9 Reasons Authors Need Newsletters

by | May 9, 2019

By Nate Hoffelder

In ten years of blogging I have always tried to follow two maxims.

The first is a lesson I learned from Penelope Trunk, which is that one of the secrets to a great blog post is to first ask a question that you don’t know the answer to, and then explain the answer in the post.

The second is that if you want to truly understand a topic, commit yourself to having to explain it to others in a blog post, conference presentation, etc.

So when Joel and Shelley invited me to be a contributing writer at The Book Designer, I thought it would be great to write a post on what I had learned from doing my newsletter over the past couple years. (I got a late start, yes.)

But they had a better idea: Why not turn the one post into a series of posts on newsletters?

Why Authors Need Newsletters

Newsletters are a vitally important tool that authors can use to connect with readers.

  1. They are the one connection that authors can make with readers that is not filtered through Twitter, Facebook, or some other third-party. All the social networks use algorithms to decide which updates to show to users, but they can’t filter your emails.
  2. Facebook has a couple billion users, and Twitter has hundreds of millions, but everyone has email. A survey conducted by Radicati in 2018 found that there are 3.8 billion active email accounts. That’s half the population of the planet, all waiting for you.
  3. Unlike social media, which is so ephemeral that your update will be lost from sight in moments, a newsletter will stay in your subscribers’ inbox until they take action. If you write something really useful, a reader might hold on to it for weeks before moving forward.
  4. Your newsletter can sell a lot of books. Even in this age of social media, creators are still finding that the best way to sell a book, or find supporters for a crowd-funding campaign, is to send emails.
  5. And not only can you use it to sell more books, but having this direct connection to readers will also give them the chance to tell you how they see your characters, which characters readers are shipping (inventing relationships for), and which characters that the readers like the most (and then kill them, like George RR Martin).
  6. You can help other authors and find new readers by doing group promotions with other authors in your genre. With a group promotion, all the authors involved contribute an ebook to use as a lead magnet and share the landing page on social media and through their mailing lists. A group promotion can help you gain thousands of new readers in a short time, and if you don’t have a newsletter you cannot participate.
  7. You can tell readers about your upcoming events including:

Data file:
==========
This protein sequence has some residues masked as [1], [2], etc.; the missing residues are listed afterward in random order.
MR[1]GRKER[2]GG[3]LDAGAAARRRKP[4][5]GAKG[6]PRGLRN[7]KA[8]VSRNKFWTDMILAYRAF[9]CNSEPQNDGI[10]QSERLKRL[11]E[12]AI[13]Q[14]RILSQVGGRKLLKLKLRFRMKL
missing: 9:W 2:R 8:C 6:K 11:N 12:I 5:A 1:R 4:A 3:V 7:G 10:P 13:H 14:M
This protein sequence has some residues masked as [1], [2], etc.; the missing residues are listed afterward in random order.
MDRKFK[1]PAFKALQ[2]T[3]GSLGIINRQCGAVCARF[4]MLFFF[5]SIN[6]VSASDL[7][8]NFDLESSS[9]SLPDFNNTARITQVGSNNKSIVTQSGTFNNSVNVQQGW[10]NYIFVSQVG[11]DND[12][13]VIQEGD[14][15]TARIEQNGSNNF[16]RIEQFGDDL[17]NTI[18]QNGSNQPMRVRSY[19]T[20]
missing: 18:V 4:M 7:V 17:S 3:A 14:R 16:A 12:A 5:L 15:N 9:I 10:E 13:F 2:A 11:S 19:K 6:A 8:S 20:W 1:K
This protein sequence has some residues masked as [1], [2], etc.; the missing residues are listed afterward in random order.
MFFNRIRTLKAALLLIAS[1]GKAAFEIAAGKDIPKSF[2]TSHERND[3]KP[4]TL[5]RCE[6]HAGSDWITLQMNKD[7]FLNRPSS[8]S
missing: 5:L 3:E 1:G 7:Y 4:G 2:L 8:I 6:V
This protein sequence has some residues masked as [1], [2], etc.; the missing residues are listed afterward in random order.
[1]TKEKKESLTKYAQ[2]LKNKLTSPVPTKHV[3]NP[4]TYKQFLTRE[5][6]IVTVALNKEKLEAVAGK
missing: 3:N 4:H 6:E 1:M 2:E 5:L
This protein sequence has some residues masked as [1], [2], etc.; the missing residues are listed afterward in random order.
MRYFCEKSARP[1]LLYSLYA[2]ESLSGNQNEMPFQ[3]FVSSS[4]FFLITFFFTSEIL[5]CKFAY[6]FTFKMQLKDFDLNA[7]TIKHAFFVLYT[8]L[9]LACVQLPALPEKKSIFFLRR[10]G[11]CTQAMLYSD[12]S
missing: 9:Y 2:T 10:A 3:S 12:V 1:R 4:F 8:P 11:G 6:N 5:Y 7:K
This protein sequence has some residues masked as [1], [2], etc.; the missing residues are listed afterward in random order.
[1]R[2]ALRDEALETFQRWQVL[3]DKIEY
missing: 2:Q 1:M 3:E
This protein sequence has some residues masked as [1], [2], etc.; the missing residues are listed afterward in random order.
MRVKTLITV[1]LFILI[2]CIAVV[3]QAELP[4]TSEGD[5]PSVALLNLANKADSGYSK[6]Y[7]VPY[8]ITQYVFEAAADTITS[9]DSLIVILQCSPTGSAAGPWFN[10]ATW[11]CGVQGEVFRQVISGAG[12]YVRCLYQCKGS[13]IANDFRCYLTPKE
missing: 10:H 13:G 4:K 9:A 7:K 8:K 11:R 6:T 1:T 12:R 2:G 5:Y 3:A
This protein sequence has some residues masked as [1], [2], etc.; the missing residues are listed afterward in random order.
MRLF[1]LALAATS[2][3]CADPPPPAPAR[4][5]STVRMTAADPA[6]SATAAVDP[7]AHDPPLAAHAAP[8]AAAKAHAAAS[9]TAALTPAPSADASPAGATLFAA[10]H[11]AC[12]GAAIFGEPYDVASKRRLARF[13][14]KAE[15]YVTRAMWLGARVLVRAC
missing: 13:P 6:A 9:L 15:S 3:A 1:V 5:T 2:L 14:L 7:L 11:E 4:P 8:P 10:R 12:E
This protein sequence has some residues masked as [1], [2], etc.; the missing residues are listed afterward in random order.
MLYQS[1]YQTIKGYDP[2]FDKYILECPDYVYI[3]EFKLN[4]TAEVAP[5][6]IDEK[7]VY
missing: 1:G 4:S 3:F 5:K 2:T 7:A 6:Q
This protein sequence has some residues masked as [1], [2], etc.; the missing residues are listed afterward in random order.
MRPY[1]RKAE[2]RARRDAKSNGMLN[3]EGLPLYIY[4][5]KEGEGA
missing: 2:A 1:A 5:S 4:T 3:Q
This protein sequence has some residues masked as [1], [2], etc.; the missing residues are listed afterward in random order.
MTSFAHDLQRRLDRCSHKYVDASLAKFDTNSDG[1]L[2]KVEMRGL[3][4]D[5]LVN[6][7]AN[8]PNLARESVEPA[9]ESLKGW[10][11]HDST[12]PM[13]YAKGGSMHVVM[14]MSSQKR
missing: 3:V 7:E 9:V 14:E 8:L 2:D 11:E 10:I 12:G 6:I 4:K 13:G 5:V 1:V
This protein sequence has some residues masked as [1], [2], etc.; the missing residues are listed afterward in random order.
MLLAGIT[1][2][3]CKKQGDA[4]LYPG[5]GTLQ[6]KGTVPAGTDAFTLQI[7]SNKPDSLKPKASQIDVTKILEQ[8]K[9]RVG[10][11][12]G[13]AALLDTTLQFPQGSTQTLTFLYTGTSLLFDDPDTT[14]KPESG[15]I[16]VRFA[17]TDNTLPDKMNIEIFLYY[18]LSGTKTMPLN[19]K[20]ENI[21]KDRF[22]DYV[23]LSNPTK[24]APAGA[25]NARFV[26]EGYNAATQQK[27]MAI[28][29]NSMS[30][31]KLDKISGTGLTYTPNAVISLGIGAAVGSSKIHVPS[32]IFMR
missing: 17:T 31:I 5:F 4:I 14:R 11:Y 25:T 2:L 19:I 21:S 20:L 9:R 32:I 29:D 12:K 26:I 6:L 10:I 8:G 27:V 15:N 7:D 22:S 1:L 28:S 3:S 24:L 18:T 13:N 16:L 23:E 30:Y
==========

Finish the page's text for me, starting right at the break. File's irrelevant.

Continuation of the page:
• book signings
    • fairs and
    • festivals

    Your fans are dying to meet you, but they still need advance notice of an event so they can plan their schedule.

  8. You can use your newsletter to request feedback on:
    • a book cover
    • a title
    • whether you should expand a trilogy into a longer series

    Fans will have strong opinions on the topic, so much so that they will share their views before you even ask.

  9. A newsletter is free to start. Unlike advertisements, setting up and running a newsletter doesn’t have to cost you anything other than your time.
    Once I worked out the bugs in my processes, I have found that each newsletter takes about 90 minutes to set up and schedule. Most of that time is spent on formatting, so if you have a VA, you can out source that.

The Newsletter Learning Curve

Newsletters are a valuable tool, but at the same time, it is also very easy to be intimidated by the idea of putting out a newsletter. (I certainly was.) It can be very hard for a beginner to even get started. I struggled with figuring out how to put out a newsletter, and I can’t be the only one.

That is why I thought it would be great to approach this series of posts not as lectures from on high but as a journey where I will take you through the lessons I had to learn the hard way.

I’ll explain about:

  • welcome emails
  • scheduling
  • what your unsubscribe rate can tell you about reader satisfaction
  • and more

In this series I will walk you thought the technical side of:

  • setting up your account with several of the more popular mailing list services
  • integrating services with your site

We’ll get into detail on:

  • the best language to use for an effective sign up form that maximizes conversion (This is something that marketers have been working on for decades, how a lead magnet can either help or hurt. The wrong lead magnet can kill your conversion rate, yes.)
  • how to build your list by participating in a group giveaway with other authors

We’ll also give you opportunities to share your experiences and ask questions about the problems you are having with your newsletter. In fact, why don’t we start asking those questions now.

Tell me in the comments:

  • What topics would you like to see us cover?
  • What questions do you have about how to run a newsletter?
  • What problem has you stumped?

Photo: BigStockPhoto

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